Back in 1923 Bath not only had a daily newspaper called The Bath Herald – ‘ acknowledged to be the most popular paper in the district’ – but also rolling off its presses in North Gate that December came the eighth edition of Alfred J Taylor’s Catalogue of Roman Remains Bath.
For 9d – and with the authority of the Bath Corporation – you could pick up a ‘ small, inexpensive hand-book which might serve the interested visitor as a ready guide to a study of our renowned Roman Baths, and those other monuments of ancient luxury and taste which excavations upon the site of the Roman Thermae have from time to time disclosed.’
The first edition dated to 1906 – less than 30 years after the amazing Roman bathing complex had been re-discovered and the work of uncovering it begun. This 1923 work had been kept from the printers until the very last-minute to ‘enable the whole of the information made available by excavation works which only ceased this month, being incorporated in the plan and letter-press.
Just inside the front cover is a pull-out diagram showing the very latest known lay-out of the Roman Baths.
While from about half way through there is an extensive catalogue with lots of illustrations of sculptured relics and inscribed stones which Alfred Taylor described as ‘ essential to such a publication if it is to properly fulfil its object in creating among the many visitors attracted to the city a more permanent interest in these remains of Roman Bath, which there can be little doubt rank among the most precious archaeological possessions of our Isles.’
Let’s start with a full-page advertisement for S.W.Bush and Son who were founded in 1834 on the site of the City’s old West Gate. Old established but apparently with ‘modern methods’ in which choice groceries and provisions ‘at competitive prices’ are ‘served by efficient salesmen, with utmost courtesy.’
No jobs for the ladies there then? I have already mentioned the Bath Herald. It cost 1d – a penny – daily and there was a weekly edition on Saturday for two pence or should l say tuppence.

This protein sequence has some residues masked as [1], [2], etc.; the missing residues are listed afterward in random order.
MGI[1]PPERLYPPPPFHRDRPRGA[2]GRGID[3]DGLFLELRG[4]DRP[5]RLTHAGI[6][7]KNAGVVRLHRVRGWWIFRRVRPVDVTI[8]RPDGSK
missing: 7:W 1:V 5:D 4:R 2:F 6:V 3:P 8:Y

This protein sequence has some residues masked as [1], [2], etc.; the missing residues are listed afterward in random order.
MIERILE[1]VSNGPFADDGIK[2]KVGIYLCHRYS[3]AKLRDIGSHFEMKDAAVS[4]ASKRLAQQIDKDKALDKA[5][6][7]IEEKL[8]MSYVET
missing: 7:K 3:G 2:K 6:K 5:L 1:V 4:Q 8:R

Another full-page spread for the ‘noted’ Old Red House in New Bond Street where the famous Bath Oliver biscuit was manufactured. They also sold Bath Buns, Bath Bulls Eyes and Spahton ( Spa Town) chocolates!
The Old Red House was home to The Bath Restaurant and the business operated by Alfred Taylor (Bath) Ltd. Is that the same Alfred Taylor who wrote the Guide?
Down at South Gate Robert Membery was busy manufacturing The Auto Mower.
Visually promoted for its ‘simplicity, economy, lightness and ease of manipulation’ by having a woman steering it! I am leaving that one there – apart from telling you the grass cutting wonder cost from £42 10 shillings complete.
He apparently manufactured these delights and also high-class chocolates and ‘ the new cream toffees of delicious flavour’ which were sold in half pound or one pound tins and boxes.
Now l knew already that plasticine was invented in Bath in the basement of a house in Alfred Street near the Assembly Rooms. By this time Mr Harbutt’s factory had moved to Bathampton but this ‘complete modeller’ was being offered in ten colours and was available ‘for artists, schools and fancy boxes for the home.’
Did you know the city once had a Swiss cafe? It was called The Bernina and apart from being rendezvous for lunches, delightful afternoon teas and theatre dinners’ was also the home of ‘ the original Bernina chocolate.’ This City has got a very sweet tooth!
We are used to package tours and budget airlines but in Bath in 1923 Bell’s Travel Bureau in New Bond Street was promoting its business as ‘ the place in which you may get your railway tickets for travel on G.W.R. or Continental railway tickets.’
Next comes Ware and Co who dealt in cars, motor cycles and cycles from their premises in Quiet Street! They were agents for Sunbeam and Bean cars, Morgan runabouts and Triumph and Ariel motor cycles. You wouldn’t forget their telephone number – Bath 191!
‘Opposite the famous Assembly Rooms’ – said the advertisement – though at that time l think the Georgian building was being used as a cinema and market!
Hope this has stirred a few memories and maybe encouraged some contributions from other old Bath books and from other Bath people!